Saving all your startup's data on the cloud is safe… right?
By Sarah Landrum (Founder, Punched Clocks)
It’s this simple: If data security breaches can happen to large corporations with billions of dollars of market capital, such as Home Depot and Target, then they can happen to your small- to medium-sized business, too. It’s in your best interest to take proactive steps to ensure that your information systems security is state-of-the-art.
In fact, according to a Verizon study, more than 30 percent of data breaches that occurred in 2012 happened to businesses with fewer than 100 employees. Another nine percent hit companies that employ between 101 and 1,000 people.
An added risk for your small businesses? You likely use cloud services. You may find it convenient to have your entire IT department outsourced so that you can focus on the core mission of you business. The cloud also offers the added advantage of being a turnkey solution that’s an operational rather than a capital expense.
If you operate a business that relies heavily on the cloud, you should know that there are certain, inherent risks associated with cloud technology. But as with other risks in business, there are ways to limit your exposure. Here are four ways that you can keep your business safe.
1. Be Certain Your Cloud Service Provider Uses Up-To-Date Security
Your cloud service provider might brag about the security of its system, but this is definitely an area where you’ll want to ask questions and verify the marketing hype.
For starters, your provider should be using encryption to protect your data. You can think of encryption as a procedure that encodes your files so that, even if there is a breach, the people who gain access to your data will only be able to view what looks like a bunch of random characters strung together. They won’t be able to read or view your files as you do when you access them.
Encryption is a complicated process that involves an advanced use of math. But there are certain keywords that you should know about when discussing security with your cloud service provider. As of this writing, you’ll want to hear that your provider is using AES-256 encryption, RSA 2048 for signatures and folders, and SHA-256 for security checks.
Also, your cloud provider should use the acronyms SSL (Secure Sockets Layer) and SSE (Streaming SIMD Extensions) when explaining security to you. You should also talk to your provider about the type of multi-factor authentication that’s offered.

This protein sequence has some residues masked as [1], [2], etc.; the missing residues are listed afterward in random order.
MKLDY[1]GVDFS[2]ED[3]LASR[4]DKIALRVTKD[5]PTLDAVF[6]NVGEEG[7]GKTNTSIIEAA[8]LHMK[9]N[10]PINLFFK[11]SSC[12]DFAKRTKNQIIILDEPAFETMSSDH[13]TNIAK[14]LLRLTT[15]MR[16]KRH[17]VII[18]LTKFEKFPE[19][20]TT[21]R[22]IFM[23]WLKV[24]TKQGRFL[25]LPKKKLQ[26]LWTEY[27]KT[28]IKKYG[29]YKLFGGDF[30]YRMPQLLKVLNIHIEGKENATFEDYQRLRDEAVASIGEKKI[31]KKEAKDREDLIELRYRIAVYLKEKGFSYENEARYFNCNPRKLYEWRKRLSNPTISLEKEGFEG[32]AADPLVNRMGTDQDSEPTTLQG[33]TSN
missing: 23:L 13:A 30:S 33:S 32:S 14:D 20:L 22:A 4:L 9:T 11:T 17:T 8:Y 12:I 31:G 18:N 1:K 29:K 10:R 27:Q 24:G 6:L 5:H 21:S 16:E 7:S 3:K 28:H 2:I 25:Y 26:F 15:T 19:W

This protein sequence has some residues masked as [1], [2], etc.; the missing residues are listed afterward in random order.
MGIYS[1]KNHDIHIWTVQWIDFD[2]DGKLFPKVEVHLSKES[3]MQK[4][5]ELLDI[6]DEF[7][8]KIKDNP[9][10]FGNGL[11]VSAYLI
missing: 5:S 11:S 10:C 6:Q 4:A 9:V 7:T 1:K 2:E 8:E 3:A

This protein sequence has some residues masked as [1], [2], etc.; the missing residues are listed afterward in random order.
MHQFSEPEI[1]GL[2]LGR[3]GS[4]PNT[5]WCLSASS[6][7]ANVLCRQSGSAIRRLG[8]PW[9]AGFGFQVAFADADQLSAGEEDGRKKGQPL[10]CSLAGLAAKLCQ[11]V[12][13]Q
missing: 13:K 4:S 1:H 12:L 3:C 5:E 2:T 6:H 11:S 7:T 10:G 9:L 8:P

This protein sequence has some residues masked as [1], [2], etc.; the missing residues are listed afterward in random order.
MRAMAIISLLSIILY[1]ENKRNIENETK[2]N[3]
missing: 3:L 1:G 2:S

Multi-factor authentication ensures only authorized users can access sensitive data by requiring users to authenticate more than one method of authentication of unique credentials in order to verify a user’s identity before granting access.
2. Back up Your Data Regularly
You might associate frequent, consistent data backups with disaster recovery as opposed to data security. But backups are a security measure as well.
This is because if your data is ever compromised – it happens even in the most secure environments thanks to unscrupulous employees and human error – a backup will help you determine what was targeted.
Your cloud service provider probably offers data backups already. Yet the company might keep only the latest backup and not keep a series of recent backups. If that’s the case, then ask your provider to start keeping daily backups from the last several days, weekly backups from the last eight weeks and monthly backups from the last several months. Then, if you’re alerted to a data breach that occurred on a particular date, you can go back and look at the previous backups to determine the exact nature of the breach.
3. Clean Your Own House
Even if your cloud service provider has all of the latest security precautions in place, you can still be the victim of a breach.
Hackers can target your own internal systems. If the workstations at your place of business don’t have the greatest, most up-to-date antivirus software installed, you’re opening your business to a breach. Hackers might gain access to some of your systems and use software to determine the passwords that your employees are using to access the cloud. Once they have those passwords, they have access to the cloud and your business will be in trouble.
4. Set a Cloud Usage Policy
You should have a documented policy in place that explains to your employees when and how they should access the cloud.
The reason that a policy contributes to your overall data security is because it effectively limits access to the cloud. It’s a simple principle that the less people use the cloud, the less they open themselves up to threats.
Also, ensure that only authorized personnel are installing new software and/or performing updates. Avoid granting administrative rights across the board. Let people prove themselves for a while before they have king-like access to your systems. The cloud has enhanced your business productivity greatly. Just be sure that you’re using it in a way that you mitigate the risk of a data breach
About the guest blogger: Sarah Landrum is a freelance writer and Digital Marketing Specialist. She is also the founder of Punched Clocks, a site dedicated to sharing advice on navigating the work world. Passionate about helping others find happiness and success in their careers, she shares advice on everything from the job search and entrepreneurship to professional development, and more! Follow her for more great tips @SarahLandrum.